Number three, unlike the Clinton rules, the McConnell resolution places an additional hurdle to get witnesses and documents by requiring a vote on whether such motions are even in order. If that vote fails, then no motions to subpoena witnesses and documents will be in order. I don’t want anyone on the other side going to say, I’m going to vote no first on witnesses, but then later ‘I will determine it.’ If they vote for McConnell’s resolution their making it far more difficult to vote in the future, later on in the trial.

And finally, unlike the Clinton rules, the McConnell resolution allows a motion to dismiss at any time, any time in the trial.

So, in short, contrary to what the Leader has said, the McConnell rules are not at all like the Clinton rules. The Republican leader’s resolution is based neither in precedent nor in principle. It is driven by partisanship and the politics of the moment.

Today, I will be offering amendments to fix the many flaws in Leader McConnell’s deeply unfair resolution and seek the witnesses and documents we’ve requested—beginning with an amendment to have the Senate subpoena White House documents. Let me be clear: these amendments are not dilatory. They only seek one thing: the truth. That means relevant documents; that means relevant witnesses. That’s the only way to get a fair trial, and everyone in this body knows it.

Each Senate impeachment trial in our history—all fifteen that were brought to completion—featured witnesses. Every. Single. One.

The witnesses we request are not Democrats; they’re the president’s own men. The documents are not “Democratic documents;” they are documents, period. We don’t know if the evidence, of the witnesses or the documents, will be exculpatory to the president or incriminating. But we have an obligation, a solemn obligation, to seek the truth and let the chips fall where they may.

My Republican colleagues have offered several explanations for opposing witnesses and documents at the start of the trial. None of them has much merit.

Republicans have said we should deal with the question of witnesses later in the trial. Of course, it makes no sense to hear both sides present their case first and then afterward decide if the Senate should hear evidence. The evidence is supposed to inform arguments, not come after they’re completed.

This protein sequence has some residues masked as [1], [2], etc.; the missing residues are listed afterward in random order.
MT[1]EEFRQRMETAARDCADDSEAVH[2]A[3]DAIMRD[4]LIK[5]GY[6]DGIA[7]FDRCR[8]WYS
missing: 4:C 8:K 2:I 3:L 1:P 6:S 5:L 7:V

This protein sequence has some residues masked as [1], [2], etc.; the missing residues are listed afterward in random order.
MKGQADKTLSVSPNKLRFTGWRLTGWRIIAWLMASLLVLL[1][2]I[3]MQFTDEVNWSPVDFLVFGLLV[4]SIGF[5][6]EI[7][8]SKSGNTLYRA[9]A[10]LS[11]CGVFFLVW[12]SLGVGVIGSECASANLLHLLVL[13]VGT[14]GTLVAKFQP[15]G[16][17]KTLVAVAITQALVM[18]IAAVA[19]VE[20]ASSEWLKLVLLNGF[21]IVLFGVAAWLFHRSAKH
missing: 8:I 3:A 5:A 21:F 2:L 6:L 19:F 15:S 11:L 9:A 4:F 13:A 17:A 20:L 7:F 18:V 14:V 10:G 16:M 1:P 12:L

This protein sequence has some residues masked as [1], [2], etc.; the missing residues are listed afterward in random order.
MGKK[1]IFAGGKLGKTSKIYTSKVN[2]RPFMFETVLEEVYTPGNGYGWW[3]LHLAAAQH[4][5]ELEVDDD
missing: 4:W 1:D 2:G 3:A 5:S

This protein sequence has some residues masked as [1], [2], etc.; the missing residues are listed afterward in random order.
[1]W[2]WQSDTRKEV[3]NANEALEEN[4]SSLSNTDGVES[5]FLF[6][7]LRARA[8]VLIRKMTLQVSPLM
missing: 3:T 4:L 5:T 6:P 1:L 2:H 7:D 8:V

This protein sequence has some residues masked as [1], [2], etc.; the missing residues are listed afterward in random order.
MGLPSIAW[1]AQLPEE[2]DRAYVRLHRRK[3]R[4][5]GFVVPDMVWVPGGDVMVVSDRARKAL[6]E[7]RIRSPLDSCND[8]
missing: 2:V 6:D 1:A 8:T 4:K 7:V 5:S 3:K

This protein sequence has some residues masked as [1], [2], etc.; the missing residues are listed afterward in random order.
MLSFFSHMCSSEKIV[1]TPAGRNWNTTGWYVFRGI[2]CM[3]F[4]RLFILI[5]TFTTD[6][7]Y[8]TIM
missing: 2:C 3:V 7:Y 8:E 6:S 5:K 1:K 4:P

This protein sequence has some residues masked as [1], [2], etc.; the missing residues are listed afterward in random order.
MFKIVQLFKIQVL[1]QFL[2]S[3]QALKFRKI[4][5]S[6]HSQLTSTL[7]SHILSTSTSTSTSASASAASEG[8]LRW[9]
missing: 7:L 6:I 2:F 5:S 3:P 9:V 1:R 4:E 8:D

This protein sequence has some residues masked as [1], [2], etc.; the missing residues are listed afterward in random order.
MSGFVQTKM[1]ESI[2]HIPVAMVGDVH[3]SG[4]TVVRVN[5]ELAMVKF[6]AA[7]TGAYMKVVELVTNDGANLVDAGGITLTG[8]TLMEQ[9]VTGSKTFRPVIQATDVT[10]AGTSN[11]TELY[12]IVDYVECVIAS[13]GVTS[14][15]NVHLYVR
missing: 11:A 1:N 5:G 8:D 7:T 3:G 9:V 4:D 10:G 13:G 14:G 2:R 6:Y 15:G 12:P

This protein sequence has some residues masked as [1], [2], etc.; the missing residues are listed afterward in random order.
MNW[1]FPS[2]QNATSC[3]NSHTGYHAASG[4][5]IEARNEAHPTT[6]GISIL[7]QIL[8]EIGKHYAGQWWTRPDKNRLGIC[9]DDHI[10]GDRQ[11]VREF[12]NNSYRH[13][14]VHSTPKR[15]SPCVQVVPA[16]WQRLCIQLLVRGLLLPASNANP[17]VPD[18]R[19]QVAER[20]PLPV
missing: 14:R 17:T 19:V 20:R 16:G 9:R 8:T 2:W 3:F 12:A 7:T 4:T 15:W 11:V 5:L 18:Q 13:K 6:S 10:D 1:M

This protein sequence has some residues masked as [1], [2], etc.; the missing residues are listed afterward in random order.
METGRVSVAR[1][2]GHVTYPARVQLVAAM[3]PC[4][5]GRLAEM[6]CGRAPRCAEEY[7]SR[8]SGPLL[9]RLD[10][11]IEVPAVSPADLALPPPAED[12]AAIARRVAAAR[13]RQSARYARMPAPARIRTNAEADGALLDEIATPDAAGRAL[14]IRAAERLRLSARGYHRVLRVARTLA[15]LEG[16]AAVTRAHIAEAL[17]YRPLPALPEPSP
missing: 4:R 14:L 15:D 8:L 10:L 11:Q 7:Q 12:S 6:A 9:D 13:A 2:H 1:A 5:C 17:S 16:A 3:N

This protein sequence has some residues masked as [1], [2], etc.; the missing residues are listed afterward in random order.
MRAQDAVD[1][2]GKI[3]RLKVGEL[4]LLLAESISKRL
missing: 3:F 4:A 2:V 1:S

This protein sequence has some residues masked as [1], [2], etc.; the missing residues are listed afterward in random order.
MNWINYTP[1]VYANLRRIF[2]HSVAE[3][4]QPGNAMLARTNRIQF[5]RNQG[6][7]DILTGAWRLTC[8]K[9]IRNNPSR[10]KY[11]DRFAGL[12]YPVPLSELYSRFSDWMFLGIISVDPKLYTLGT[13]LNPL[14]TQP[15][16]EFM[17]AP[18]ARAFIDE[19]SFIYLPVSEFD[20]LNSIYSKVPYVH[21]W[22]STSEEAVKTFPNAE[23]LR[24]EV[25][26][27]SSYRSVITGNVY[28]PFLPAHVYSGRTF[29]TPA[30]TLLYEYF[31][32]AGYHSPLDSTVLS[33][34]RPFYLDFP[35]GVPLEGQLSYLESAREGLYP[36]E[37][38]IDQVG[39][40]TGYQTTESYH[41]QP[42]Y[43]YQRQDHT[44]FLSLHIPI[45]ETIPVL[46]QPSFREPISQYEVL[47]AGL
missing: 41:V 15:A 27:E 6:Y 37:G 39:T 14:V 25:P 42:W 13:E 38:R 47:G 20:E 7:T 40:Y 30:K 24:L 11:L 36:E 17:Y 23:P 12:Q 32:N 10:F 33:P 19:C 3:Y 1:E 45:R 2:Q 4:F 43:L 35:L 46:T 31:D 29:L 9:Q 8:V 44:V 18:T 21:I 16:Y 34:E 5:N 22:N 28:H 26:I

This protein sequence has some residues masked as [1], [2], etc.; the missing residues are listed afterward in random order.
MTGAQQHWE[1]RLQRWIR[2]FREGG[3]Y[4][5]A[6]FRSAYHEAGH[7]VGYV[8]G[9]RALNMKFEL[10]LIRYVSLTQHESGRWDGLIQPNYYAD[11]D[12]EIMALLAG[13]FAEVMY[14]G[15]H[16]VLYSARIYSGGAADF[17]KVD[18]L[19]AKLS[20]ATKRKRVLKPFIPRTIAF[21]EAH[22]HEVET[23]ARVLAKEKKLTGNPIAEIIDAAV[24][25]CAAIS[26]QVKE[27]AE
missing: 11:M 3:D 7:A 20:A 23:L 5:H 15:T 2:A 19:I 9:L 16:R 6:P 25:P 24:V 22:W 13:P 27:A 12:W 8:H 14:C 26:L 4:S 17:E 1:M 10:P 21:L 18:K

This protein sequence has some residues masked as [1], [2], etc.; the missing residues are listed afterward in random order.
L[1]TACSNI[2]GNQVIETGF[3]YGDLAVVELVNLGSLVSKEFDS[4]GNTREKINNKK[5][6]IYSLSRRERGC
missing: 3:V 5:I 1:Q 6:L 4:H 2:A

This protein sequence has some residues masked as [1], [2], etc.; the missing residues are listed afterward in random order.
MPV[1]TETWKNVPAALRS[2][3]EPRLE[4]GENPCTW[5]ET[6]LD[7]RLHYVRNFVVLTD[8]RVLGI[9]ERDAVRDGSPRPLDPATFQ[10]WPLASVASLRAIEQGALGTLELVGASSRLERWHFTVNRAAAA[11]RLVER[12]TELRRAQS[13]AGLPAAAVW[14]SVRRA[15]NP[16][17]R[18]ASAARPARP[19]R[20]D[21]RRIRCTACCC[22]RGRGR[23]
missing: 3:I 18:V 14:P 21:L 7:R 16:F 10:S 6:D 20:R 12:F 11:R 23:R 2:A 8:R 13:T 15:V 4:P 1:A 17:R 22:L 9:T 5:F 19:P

Some Republicans have said the Senate should not go beyond the House record by calling any witnesses. But the Constitution gives the Senate “the sole power to try impeachments,” not the sole power to “review”, not the sole power to “rehash,” but to try.

Republicans have called our request for witnesses and documents “political.” If seeking the truth is “political”, then the Republican Party is in serious trouble.

The White House has said that the articles of impeachment are brazen and wrong. Well, if the president believes his impeachment is so brazen and wrong, why won’t he show us why? Why is the president so insistent that no one comes forward, that no documents be released? Is the president’s case so weak that none of the president’s men can defend him under oath? What is the president hiding? What are our Republican colleagues hiding? Because if they weren’t afraid of the truth they would say, go right ahead, get at the truth, get witnesses, get documents.

In fact, at no point over the last few months have I heard a single, solitary argument on the merits of why witnesses and documents should not be part of the trial. No Republicans explained why less evidence is better than more evidence.

Nevertheless, Leader McConnell is poised to ask the Senate to begin the first impeachment trial of a president in history without witnesses; that rushes through the arguments as quickly as possible; that, in ways both shameless and subtle, will conceal the truth—the truth—from the American people.

Leader McConnell claimed that the House ran the “most rushed, least thorough, and most unfair impeachment inquiry in modern history.” The truth is Leader McConnell is plotting the most rushed, least thorough, and most unfair impeachment trial in modern history. And it begins today.

The Senate has before it a very straightforward question. The president is accused of coercing a foreign power to interfere in our elections to help himself. It is the job of the Senate to determine if these very serious charges are true. The very least we can do is examine the facts, review the documents, hear from witnesses, try the case. Not run from it. Not hide it. Try it.

Because if the president commits high crimes and misdemeanors and Congress refuses to act—refuses even to conduct a fair trial of his conduct—then presidents, this president and future presidents, can commit impeachable crimes with impunity, and the order and rigor of our democracy will dramatically decline. The final fail-safe of our democracy will be rendered moot. The most powerful check on the executive, the one designed to protect the people from tyranny, will be erased.

In short time, my colleagues, each of us will face a choice about whether to begin this trial in search of the truth, or in service of the president’s desire to cover it up; whether the Senate will conduct a fair trial and a full airing of the facts, or a rush to a predetermined, political outcome.

My colleagues, the eyes of the nation, the eyes of the Founding Fathers are upon us. History will be our final judge: will Senators rise to the occasion?